Jean-Michel Basquiat by Maria Isabel Sanchez Vegara, Luciana Lozano

Rating: WORTHY!

From an advance review copy for which I thank the publisher.

I've read a good many of these mini-biographies for children, and enjoyed nearly all of them. This one is no exception. It tells the story of this renowned American artist of artist of Haitian and Puerto Rican descent.

Illustrated nicely by Lozano, the book covers the growth of the artist from his early days drawing at the age of four, through his introduction to human anatomy via a book he read when he was sick one time, to his rebels years, and his later collaborations with Andy Warhol. Even someone who died tragically young can have a lasting influence on what comes later.

Mountains by Charlotte Guillain, Chris Madden

Rating: WORTHY!

From an advance review copy for which I thank the publisher.

It's unfortunate to be reviewing this when a soldier is missing, not many miles from here at Fort Hood, who shares a very similar last name to the author. The book though is nothing to do with the military. It takes an interesting idea and runs with it with great success.

The perspective of the environment and wildlife as viewed from the summit and environs of some of the world's most impressive mountain ranges is a good one, and it's pleasing to see that this book doesn't forget, as so many do, that there is, believe it or not, a vast world outside of the borders of the USA.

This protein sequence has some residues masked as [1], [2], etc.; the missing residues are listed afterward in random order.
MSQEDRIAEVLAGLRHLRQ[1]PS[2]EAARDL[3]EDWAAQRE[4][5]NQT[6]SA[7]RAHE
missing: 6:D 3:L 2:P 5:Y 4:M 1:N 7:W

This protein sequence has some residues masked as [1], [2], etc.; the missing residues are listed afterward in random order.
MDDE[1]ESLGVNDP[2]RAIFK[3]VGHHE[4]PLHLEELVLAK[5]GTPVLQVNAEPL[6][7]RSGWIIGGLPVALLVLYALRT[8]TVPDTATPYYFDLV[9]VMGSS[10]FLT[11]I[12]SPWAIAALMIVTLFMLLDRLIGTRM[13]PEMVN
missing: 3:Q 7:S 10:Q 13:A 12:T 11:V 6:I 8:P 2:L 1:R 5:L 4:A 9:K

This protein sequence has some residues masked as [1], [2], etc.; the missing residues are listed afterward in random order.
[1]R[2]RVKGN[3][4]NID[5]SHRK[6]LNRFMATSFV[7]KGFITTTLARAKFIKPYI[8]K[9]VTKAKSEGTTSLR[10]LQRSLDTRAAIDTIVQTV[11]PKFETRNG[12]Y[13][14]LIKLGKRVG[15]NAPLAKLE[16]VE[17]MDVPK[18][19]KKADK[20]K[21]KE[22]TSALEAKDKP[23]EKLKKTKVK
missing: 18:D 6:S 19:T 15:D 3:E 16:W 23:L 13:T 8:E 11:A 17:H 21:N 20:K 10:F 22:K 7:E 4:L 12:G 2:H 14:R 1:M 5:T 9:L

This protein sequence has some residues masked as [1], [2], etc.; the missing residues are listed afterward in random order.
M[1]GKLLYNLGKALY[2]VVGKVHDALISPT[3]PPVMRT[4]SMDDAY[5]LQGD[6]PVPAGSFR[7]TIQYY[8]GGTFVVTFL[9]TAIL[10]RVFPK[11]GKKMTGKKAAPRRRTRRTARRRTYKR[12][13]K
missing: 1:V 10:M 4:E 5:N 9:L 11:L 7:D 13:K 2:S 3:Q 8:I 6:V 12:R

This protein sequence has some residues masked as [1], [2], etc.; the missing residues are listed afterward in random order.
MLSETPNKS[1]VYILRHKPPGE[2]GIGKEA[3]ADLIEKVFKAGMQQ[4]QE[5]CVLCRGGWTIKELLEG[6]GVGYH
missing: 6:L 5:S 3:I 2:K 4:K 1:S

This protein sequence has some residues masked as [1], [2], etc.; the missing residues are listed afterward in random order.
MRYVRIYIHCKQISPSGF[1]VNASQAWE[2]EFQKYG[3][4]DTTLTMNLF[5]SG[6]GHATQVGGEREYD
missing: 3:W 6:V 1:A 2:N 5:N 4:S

Illustrated beautifully by Madden, the book begins in the Himalayas, a name taken from the Sanskrit meaning simply, the abode of snow. We learn as we visit each new locale, how it quite literally arose, and what lives there, and how magical the engagingly differing coloration is between the animal life, the plant life, the water sources, and even the very rocks themselves. We also learn what climate change is doing to all this planetary glory.

From there we move to Iceland, land of ice and fire, and thence to the Alps, home of a poisonous salamander! We zoom across to the Andes, which are on the end of the Wristies...just kidding. But we do visit the Andes and say "Hi!" to the vividly pink flamingos and the superior-looking if slightly lazy appearing vizcacha. From there it's on to Japan and the majestic Mount Fuji.

Afterward we visit the Rockies and the amazing assortment of birds as well as the beautiful blue of a glacial lake. If you find this stunning, then prepare to be over-stunned when we end up at the rainbow rocks of northwest China, which is, I have to say, is perhaps the only environment that the artist does not do justice to. Although, to be honest you'd have to be a candy manufacturer to really do justice to the amazing rainbow rocks.

The book was entertaining, educational, beautifully written and illustrated, and a fine introduction to these widely-varying slices of life and environments on Earth. There's also a heart-rending appeal at the end from the author to protect our mountains. While the mountains are solid and seem in no need to protection from anyone, the environments they support are fragile. I hope everyone feels the way the author does, or will soon come to do so. I commend this as a worthy read.

Saturday, May 2, 2020

Love Your Body by Jessica Sanders, Carol Rosetti

Rating: WORTHY!

From an advance review copy for which I thank the publisher.

This was a great book about body positivity for young women. The illustrations by Rosetti were exquisite and the text was positive, affirming, and smart. I would have liked to have seen something about exercise and diet in here, but it really didn't go that far. And by diet, I do not mean idiotic and ultimately useless schemes to 'lose pounds'. I mean nothing more than healthy eating.